The Forgotten Mothers of Maryland
by Edward C. Papenfuse, State Archivist & Commissioner of Land Patents

Georges de la Tour, ca. 1640. The Repentant Magdalen, National Gallery of Art
Raphael's painting, see 12-177 for documentation; from Indagini per un dipinto La Santa Cecilia di Raffaello, Bologna: Edizioni ALFA, 1983, including an article by Thomas H. Connoly, "The cult and iconography of St. Cecilia before Raphael, pp. 121-139
Orazio Gentileschi, c. 1610, Florence, St. Cecilia and an Angel, National Gallery of Art, 12-241

Strozzi, St. Cecilia, ca. 1618-1620

George Calvert from Justin Winsor's Narrative andCritical History, III
St. Mary's, sign, 12-143-1

St. Mary's church, 12-143-2

Anne Mynne's Tomb, St. Mary's church, 12-143-3

As a memorial George Calvert built Anne Mynne a splendid Italianate tomb placing his recumbant wife in marble before a mantel adorned with

the Calvert shield on the Left,

Anne Mynne's Tomb, St. Mary's church, detail of Mynne shield12-143-5

the Mynne Coat of Arms on the right,

Anne Mynne's Tomb, St. Mary's church, detail of two family shields encorporated into one in the middle, 12-143-6

and the two coats of arms elevated and joined in the middle.

In the language of heraldry there were

"three shields of Arms. On the centre shield: Paly of six, or[gold] and sable [silver], a Bend counterchanged for Calvert; impaling, Sable[silver]; a Fess dancette paly of four, gules and ermine, beween six-crosslet argent[silver], for Mynne. On the other, Calvert and Mynne emblazoned alone."[12-144].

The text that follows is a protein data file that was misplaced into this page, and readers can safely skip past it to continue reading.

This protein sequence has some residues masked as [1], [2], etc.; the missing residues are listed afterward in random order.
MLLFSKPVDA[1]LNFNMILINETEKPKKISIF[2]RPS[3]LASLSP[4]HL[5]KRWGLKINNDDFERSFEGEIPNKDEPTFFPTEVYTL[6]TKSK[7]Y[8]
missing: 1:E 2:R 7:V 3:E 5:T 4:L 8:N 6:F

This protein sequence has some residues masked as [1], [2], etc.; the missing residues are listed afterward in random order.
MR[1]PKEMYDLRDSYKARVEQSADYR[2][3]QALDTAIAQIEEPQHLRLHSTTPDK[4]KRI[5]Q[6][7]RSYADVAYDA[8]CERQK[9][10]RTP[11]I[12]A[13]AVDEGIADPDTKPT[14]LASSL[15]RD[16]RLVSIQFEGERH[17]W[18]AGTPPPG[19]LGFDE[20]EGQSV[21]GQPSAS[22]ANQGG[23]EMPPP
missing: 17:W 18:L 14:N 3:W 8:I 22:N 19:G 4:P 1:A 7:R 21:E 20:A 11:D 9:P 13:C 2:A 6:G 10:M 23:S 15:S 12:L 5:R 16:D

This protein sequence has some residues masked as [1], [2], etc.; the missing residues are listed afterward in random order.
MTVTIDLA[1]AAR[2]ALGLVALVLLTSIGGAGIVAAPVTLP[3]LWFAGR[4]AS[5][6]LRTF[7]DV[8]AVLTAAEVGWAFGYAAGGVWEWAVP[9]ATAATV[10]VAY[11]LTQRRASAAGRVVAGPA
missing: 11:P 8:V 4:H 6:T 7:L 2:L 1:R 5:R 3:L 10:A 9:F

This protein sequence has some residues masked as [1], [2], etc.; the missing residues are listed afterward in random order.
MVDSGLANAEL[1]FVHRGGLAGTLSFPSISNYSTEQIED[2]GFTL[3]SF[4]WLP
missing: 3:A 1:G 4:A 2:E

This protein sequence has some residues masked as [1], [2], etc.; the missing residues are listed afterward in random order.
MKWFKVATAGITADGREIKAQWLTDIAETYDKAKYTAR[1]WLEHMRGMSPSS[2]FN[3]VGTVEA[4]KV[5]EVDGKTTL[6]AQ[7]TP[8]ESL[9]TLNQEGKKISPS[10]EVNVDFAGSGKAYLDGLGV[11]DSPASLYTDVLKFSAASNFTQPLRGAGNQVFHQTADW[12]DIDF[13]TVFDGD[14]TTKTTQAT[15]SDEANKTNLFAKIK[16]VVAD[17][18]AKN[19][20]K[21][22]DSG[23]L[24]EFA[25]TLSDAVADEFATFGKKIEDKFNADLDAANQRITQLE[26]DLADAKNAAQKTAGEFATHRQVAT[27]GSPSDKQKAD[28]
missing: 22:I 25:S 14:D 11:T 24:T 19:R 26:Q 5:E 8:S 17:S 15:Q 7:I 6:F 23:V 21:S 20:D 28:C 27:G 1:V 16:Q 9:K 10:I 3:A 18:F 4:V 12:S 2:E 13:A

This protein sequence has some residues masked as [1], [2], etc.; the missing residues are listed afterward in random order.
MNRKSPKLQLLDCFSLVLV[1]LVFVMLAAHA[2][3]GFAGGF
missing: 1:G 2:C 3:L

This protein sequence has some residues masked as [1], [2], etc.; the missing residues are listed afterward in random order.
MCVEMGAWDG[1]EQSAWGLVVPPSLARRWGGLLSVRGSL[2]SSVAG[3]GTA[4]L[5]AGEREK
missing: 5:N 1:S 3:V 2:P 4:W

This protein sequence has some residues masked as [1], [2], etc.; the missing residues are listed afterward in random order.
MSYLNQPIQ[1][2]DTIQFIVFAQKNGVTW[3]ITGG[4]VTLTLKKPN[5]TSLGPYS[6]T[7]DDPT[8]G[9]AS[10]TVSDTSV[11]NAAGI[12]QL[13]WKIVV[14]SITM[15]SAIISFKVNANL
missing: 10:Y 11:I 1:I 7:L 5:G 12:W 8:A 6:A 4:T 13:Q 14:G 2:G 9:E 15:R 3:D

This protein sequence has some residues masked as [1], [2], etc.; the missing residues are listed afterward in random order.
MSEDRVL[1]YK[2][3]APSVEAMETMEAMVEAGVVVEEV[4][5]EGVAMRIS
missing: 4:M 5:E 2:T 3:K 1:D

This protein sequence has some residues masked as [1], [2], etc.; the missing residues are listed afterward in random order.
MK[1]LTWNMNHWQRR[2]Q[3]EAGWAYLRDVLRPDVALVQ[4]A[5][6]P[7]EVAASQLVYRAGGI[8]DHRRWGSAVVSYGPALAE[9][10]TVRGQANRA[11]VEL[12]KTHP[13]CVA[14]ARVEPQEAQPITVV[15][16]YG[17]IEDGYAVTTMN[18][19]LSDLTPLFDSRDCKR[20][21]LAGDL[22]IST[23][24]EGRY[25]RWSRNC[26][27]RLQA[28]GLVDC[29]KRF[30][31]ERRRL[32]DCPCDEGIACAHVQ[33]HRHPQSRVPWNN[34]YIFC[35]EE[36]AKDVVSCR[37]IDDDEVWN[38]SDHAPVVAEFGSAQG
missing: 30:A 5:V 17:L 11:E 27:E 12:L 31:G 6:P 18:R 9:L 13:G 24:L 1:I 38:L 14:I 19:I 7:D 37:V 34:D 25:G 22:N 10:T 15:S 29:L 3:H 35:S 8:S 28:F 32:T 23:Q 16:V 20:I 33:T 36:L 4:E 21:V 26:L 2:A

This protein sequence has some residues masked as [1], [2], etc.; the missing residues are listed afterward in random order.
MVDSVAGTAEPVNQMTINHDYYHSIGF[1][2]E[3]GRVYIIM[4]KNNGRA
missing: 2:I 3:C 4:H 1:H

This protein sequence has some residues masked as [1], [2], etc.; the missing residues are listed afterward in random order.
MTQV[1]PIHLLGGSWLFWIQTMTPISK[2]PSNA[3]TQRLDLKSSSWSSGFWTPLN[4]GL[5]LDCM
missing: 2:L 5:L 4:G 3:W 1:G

George Calvert sought solace in the household of the Catholic Earl of Arundel where a high mass had been held in memory of his wife Anne and where she seemed to have spent much of her time while in London. [Krugler] It was this same Earl of Arundel who may have been a student and patron of the noted poet and compiler of the first Italian-English dictionary, John Florio (1533-1625). Indeed, both Florio and George Calvert had their portraits painted by the same artist, Daniel Mytens the elder at about the same time. [12-175]

George Calvert by Daniel Mytens

Subsequent generations of scholars and the annotated code of Maryland have mistaken the Cross that appears on the Calvert Coat of Arms, the Great Seal of Maryland, the State Flag, and by law on every flag pole where the State Flag is flown, as exclusively the Cross Botany of the Crossland family to which George Calvert's mother may or may not have belonged. Perhaps it is time to give Anne Mynne her due. Not only does she deserve credit for at least half of the most visible symbols representing Maryland, but she also provided material wealth and inspiration for her husband who renounced the political wold, openly joined the Catholic church, and who may have been far less sexist than contemporaries and historians may have imagined. 

Cecil Calvert's portrait, by Gerard Soest, Enoch Pratt Free Library

Calvert Coat of Arms
Maryland Manual cover with the Ark & Dove, 2-45-1991
map of Maryland, 1671; first to show counties
Anne Arundel Calvert

Hook House, with the ruins of Wardour castle off in the distance

portrait of Charles Calvert, 3rd Lord Baltimore, by John Closterman, 12-129-4

tombstone of Anne Arundel, St. John the Baptist, near Tisbury

Lead coffins, St. Mary's City

Anne Wolseley Calvert